9780307383372

Wedlock

by
  • ISBN13:

    9780307383372

  • ISBN10:

    0307383377

  • Format: Trade Paper
  • Copyright: 2010-02-09
  • Publisher: Broadway Books
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Summary

With the death of her fabulously wealthy coal magnate father when she was just eleven, Mary Eleanor Bowes became the richest heiress in Britain. An ancestor of Queen Elizabeth II, Mary grew to be a highly educated young woman, winning acclaim as a playwright and botanist. Courted by a bevy of eager suitors, at eighteen she married the handsome but aloof ninth Earl of Strathmore in a celebrated, if ultimately troubled, match that forged the Bowes Lyon name. Yet she stumbled headlong into scandal when, following her husband's early death, a charming young army hero flattered his way into the merry widow's bed. Captain Andrew Robinson Stoney insisted on defending her honor in a duel, and Mary was convinced she had found true love. Judged by doctors to have been mortally wounded in the melee, Stoney persuaded Mary to grant his dying wish; four days later they were married. Sadly, the "captain" was not what he seemed. Staging a sudden and remarkable recovery, Stoney was revealed as a debt-ridden lieutenant, a fraudster, and a bully. Immediately taking control of Mary's vast fortune, he squandered her wealth and embarked on a campaign of appalling violence and cruelty against his new bride. Finally, fearing for her life, Mary masterminded an audacious escape and challenged social conventions of the day by launching a suit for divorce. The English public was horrifiedand enthralled. But Mary's troubles were far from over . . . Novelist William Makepeace Thackeray was inspired by Stoney's villainy to writeThe Luck of Barry Lyndon,which Stanley Kubrick turned into an Oscar-winning film. Based on exhaustive archival research,Wedlockis a thrilling and cinematic true story, ripped from the headlines of eighteenth-century England.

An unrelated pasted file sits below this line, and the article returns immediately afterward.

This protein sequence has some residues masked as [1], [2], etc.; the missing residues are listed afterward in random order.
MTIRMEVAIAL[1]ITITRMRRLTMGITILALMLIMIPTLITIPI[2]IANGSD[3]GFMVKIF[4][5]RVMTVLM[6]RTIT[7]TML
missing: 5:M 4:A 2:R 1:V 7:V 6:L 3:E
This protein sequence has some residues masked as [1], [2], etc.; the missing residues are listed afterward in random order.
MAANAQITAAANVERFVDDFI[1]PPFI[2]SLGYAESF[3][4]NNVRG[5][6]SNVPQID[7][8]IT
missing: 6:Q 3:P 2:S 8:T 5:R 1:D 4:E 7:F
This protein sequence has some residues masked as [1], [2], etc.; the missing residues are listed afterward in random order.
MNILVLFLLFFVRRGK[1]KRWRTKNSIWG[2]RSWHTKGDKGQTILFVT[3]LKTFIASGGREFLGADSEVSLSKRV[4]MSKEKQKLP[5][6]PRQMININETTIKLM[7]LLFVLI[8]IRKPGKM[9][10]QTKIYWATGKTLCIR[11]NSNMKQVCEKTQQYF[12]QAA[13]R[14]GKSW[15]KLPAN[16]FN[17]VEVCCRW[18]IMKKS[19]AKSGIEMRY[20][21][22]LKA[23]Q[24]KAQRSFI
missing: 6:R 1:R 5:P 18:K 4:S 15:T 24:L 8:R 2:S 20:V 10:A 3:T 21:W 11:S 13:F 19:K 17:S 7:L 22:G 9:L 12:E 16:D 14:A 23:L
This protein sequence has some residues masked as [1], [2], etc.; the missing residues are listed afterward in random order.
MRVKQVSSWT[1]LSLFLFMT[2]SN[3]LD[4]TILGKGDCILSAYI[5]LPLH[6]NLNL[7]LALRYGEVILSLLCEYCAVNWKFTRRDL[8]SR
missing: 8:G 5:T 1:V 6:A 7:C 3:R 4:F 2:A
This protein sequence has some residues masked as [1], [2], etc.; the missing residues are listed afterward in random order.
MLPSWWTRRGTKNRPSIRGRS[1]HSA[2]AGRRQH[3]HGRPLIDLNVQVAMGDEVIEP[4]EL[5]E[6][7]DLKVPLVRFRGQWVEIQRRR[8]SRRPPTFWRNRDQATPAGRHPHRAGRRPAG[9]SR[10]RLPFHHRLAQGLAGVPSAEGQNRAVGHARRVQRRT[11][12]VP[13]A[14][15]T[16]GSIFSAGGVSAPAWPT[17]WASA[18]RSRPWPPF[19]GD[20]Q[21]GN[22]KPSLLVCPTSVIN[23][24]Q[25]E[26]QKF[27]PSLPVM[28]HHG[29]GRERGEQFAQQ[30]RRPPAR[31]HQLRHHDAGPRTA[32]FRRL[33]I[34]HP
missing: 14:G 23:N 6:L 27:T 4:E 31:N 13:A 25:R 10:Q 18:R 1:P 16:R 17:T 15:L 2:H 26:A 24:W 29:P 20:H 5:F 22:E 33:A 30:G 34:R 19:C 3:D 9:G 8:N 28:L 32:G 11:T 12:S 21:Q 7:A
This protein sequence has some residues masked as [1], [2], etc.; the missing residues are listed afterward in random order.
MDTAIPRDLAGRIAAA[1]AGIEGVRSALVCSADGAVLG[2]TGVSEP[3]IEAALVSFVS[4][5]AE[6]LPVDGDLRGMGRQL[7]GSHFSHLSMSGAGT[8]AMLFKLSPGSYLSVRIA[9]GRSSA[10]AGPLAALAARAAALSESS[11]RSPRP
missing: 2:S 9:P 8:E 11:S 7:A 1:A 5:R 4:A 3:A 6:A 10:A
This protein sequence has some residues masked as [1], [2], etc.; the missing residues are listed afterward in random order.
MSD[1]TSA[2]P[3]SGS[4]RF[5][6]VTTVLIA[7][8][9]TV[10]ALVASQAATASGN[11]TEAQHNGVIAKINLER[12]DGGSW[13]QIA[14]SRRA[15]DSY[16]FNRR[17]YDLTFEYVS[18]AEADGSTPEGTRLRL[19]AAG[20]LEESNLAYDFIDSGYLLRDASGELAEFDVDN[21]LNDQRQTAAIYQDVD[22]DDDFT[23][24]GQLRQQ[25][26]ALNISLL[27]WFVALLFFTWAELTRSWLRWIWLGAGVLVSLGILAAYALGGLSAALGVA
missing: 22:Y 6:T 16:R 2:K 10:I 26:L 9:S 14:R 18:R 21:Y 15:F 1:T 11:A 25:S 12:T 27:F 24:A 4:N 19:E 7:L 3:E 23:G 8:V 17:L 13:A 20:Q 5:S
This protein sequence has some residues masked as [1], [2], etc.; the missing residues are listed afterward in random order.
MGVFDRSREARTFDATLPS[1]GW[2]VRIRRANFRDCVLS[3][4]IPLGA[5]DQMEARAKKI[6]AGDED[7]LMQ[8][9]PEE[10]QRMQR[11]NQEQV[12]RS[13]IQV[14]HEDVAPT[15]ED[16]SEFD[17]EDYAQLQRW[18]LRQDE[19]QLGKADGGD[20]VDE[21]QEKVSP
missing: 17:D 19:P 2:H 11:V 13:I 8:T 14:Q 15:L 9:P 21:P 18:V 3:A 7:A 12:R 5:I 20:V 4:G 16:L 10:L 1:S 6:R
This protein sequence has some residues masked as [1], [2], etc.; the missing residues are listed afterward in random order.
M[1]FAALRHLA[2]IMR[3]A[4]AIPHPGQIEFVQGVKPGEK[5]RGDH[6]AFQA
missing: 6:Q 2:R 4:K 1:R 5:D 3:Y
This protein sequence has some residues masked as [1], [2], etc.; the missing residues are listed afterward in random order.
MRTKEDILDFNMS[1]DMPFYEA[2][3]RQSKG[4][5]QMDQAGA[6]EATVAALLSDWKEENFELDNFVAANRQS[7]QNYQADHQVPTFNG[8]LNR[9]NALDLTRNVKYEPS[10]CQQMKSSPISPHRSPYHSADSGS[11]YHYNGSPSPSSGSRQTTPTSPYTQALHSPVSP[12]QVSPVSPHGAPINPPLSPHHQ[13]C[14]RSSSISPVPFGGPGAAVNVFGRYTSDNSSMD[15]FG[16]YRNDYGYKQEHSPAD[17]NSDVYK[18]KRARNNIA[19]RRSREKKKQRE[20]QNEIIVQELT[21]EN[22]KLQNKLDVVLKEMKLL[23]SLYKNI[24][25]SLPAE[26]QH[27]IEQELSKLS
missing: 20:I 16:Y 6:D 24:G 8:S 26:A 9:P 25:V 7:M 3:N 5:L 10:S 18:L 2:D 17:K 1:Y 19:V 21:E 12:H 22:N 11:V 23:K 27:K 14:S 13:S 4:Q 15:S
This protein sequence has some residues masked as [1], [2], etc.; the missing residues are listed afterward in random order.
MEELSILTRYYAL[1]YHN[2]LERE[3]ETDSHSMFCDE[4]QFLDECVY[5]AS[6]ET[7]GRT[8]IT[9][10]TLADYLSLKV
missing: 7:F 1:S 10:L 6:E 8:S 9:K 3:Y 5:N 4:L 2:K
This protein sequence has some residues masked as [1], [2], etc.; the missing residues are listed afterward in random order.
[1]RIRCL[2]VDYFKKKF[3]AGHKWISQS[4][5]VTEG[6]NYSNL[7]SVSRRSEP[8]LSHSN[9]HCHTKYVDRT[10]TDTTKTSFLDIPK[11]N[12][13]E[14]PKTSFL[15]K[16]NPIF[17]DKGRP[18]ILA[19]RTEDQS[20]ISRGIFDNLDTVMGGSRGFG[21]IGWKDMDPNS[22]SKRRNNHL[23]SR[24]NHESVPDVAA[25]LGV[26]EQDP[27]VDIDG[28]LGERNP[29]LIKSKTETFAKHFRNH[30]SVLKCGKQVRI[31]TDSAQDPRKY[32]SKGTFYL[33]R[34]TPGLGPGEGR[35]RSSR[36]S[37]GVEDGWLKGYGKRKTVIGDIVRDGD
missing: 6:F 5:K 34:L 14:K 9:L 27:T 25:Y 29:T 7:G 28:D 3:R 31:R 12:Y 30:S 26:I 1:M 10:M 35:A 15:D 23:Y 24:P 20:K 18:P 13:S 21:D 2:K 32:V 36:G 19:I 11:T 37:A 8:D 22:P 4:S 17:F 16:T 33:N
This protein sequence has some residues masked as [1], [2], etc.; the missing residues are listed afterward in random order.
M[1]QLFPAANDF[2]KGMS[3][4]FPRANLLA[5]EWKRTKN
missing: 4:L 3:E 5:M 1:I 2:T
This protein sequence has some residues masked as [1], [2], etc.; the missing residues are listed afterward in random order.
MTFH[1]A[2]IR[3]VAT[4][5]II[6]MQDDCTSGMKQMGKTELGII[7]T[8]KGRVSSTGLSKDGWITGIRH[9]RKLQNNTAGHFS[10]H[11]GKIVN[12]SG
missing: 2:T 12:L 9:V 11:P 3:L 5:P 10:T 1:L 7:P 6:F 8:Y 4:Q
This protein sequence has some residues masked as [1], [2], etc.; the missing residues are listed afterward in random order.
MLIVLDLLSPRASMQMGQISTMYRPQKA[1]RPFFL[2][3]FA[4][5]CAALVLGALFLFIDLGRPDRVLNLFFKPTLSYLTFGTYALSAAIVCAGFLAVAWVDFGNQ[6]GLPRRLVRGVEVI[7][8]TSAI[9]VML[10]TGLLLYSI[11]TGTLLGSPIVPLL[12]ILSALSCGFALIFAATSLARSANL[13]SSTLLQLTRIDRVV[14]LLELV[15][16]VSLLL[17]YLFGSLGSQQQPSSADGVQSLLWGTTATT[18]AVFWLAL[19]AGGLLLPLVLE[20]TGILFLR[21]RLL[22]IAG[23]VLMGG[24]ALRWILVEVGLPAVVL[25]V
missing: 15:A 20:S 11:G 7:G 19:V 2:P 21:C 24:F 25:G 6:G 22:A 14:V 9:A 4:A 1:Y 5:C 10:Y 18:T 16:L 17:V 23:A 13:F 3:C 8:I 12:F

Author Biography

WENDY MOORE is the author of The Knife Man. A journalist and writer specializing in health and medicine, she lives in London with her husband and two children.


From the Hardcover edition.

Excerpts

AN AFFAIR OF HONOUR
London, January 13, 1777

Settling down to read his newspaper by the candlelight illuminating the dining room of the Adelphi Tavern, John Hull anticipated a quiet evening. Having opened five years earlier, as an integral part of the vast Adelphi development designed by the Adam brothers on the north bank of the Thames, the Adelphi Tavern and Coffee House had established a reputation for its fine dinners and genteel company. Many an office worker like Hull, a clerk at the government’s Salt Office, sought refuge from the clamor of the nearby Strand in the tavern’s upper- floor dining room with its elegant ceiling panels depicting Pan and Bacchus in pastel shades. On a Monday evening in January, with the day’s work behind him, Hull could expect to read his paper undisturbed.